INSIDE WASHINGTON/Local agenda unaffected by elections
Will Republican gains in the mid-term elections affect local governments’ legislative agenda? No, according to Dallas County (Texas) Commissioner Kenneth Mayfield, president of the National Association of Counties. Local leaders will not alter their message, but, with the GOP in control of both congressional chambers, they will likely modify their lobbying strategies.
“Our agenda doesn’t really change,” Mayfield explains. “But we will use different people to lobby the committee chairs.”
Mayfield is referring specifically to chairmen of the Senate’s 17 standing and three special committees, all of whom were handed their gavels when the GOP gained control of the Senate last month. Republicans have chaired all committees in the House of Representatives since 1995, when the GOP won the majority of House seats.
(The Senate currently has 51 Republicans, 47 Democrats and one Independent; the fate of the Louisiana Senate seat will be determined in a December runoff election. Across the Capitol, the House has 228 Republicans, 204 Democrats and one independent. December runoffs will determine control of two seats — one in Colorado and one in Louisiana.)
According to local government leaders, city and county concerns are primarily non-partisan and are, therefore, unaffected by the congressional change in power. “There is no Democratic or Republican way to fix a pothole,” notes Hempstead (N.Y.) Mayor James Garner, vice president for the U.S. Conference of Mayors.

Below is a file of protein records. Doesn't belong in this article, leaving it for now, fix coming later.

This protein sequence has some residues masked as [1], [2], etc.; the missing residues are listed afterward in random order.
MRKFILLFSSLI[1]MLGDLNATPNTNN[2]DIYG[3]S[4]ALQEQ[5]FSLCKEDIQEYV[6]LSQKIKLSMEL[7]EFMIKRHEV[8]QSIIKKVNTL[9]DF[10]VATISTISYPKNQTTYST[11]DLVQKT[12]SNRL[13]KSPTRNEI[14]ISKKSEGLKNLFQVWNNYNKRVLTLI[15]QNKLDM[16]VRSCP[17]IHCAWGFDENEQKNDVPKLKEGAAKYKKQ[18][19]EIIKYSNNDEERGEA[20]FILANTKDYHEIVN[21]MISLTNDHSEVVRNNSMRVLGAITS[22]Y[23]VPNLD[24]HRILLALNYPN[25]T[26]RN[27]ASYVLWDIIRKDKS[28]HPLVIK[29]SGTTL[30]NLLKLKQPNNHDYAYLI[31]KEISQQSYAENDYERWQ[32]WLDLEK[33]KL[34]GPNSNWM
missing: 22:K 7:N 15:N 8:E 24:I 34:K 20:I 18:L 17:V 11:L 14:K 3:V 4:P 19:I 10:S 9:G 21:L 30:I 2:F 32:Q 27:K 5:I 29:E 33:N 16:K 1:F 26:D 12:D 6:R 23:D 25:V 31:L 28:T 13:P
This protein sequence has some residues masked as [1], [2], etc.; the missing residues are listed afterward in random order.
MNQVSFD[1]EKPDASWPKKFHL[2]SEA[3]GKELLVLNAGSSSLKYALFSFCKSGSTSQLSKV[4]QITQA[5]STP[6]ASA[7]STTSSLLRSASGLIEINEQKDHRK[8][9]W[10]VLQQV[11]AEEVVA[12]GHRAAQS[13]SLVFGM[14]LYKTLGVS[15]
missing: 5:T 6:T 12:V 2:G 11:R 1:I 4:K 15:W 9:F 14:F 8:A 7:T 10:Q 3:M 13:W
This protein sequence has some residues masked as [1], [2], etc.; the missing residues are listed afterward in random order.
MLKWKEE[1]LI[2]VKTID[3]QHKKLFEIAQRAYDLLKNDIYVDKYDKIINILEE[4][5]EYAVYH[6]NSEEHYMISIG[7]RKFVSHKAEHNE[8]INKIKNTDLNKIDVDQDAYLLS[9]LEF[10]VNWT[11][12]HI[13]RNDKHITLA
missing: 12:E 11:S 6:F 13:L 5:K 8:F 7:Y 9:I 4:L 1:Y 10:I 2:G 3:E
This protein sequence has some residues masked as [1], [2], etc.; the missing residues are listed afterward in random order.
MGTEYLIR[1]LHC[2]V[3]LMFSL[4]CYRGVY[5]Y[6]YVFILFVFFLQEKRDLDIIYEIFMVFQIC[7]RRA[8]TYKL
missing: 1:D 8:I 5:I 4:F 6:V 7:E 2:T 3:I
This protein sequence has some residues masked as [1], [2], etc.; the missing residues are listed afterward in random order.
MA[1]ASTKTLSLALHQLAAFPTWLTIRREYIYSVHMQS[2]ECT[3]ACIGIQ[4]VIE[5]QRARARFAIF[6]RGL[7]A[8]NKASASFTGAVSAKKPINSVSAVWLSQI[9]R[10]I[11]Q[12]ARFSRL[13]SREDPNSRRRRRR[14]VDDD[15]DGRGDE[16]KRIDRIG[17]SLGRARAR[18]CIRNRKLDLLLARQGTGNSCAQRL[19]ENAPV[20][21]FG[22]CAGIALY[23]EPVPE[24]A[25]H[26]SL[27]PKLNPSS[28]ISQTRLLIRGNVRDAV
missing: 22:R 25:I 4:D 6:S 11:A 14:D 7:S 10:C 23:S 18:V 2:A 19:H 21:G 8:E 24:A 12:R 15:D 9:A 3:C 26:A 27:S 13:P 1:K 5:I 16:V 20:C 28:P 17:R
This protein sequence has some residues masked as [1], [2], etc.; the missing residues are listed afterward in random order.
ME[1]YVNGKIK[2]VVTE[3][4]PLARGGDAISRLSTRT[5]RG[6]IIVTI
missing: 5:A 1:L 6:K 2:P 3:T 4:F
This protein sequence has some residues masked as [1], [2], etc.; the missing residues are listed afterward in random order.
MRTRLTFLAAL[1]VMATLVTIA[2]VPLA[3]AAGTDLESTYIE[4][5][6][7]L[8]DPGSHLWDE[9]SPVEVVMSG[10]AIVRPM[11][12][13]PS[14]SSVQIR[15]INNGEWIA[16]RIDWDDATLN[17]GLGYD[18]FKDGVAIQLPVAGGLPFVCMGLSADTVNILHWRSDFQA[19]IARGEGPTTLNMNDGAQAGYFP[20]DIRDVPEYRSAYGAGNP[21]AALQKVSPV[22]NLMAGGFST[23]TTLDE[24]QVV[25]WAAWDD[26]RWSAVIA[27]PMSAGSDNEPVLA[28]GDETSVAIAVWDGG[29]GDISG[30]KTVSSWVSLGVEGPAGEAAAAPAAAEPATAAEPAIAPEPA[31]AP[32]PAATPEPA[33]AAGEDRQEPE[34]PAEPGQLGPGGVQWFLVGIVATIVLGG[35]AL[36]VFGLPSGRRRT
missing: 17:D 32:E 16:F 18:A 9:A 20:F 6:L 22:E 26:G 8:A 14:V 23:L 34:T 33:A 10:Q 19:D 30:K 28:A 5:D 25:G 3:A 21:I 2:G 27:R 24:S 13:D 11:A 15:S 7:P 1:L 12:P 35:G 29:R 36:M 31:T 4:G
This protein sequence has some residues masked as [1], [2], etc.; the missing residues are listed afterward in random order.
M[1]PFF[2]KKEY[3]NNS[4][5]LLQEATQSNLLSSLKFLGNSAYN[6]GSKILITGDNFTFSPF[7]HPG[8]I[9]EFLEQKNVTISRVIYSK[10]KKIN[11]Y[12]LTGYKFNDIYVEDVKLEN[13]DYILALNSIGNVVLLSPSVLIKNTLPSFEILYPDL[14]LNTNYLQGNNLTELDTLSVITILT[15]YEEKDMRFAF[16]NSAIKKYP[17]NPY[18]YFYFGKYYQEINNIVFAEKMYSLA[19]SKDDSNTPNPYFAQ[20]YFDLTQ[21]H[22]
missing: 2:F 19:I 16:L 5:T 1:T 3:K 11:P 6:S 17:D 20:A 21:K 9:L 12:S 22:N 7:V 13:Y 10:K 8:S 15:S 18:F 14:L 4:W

Topping the list of local concerns is emergency funding to help cover costs of homeland defense measures. “Cities have had to bear the burden of all security costs since Sept. 11, ,” Garner says.
Local leaders also will watch closely to see how Congress and the White House address the tax code. The Bush Administration’s initial tax cut, passed in 2001, will sunset in 2010. Going into the new year, the Administration is likely to advocate an economic stimulus package that includes giving businesses additional tax breaks to spur investment, raising the limits of retirement savings accounts and increasing the child tax credit. Local leaders fear that the GOP will try to make the tax cuts permanent, resulting in less revenue for the federal government to redirect to cities and counties.
They are similarly fearful that congressional leaders will try to make the moratorium on Internet sales tax permanent. “Counties are losing a huge chunk of money, and more and more sales are going to the Internet,” says Jeff Arnold, deputy director of legislative affairs for the National Association of Counties. The moratorium is scheduled to expire in 2003, and it has powerful supporters, including Sen. John McCain (R-Ariz.), incoming president of the Senate Commerce Committee.
In addition to lobbying for homeland security and taxation interests, cities and counties will continue to advocate full funding for traditional domestic programs such as affordable housing, education, workforce investment, water infrastructure, Amtrak and the Transportation Equity Act for the 21st Century. However, they are realistic about their expectations in the face of a sluggish economy and a potential war with Iraq.
“If you are dealing with a budget deficit, a national homeland security challenge that didn’t exist before, and a considerable lengthy war in the Middle East, there just isn’t enough money for everything,” says Cameron Whitman, director of policy and federal relations for the National League of Cities. Still, Whitman says she expects local officials to lobby aggressively for crucial federal dollars.
The author is Washington correspondent for American City & County.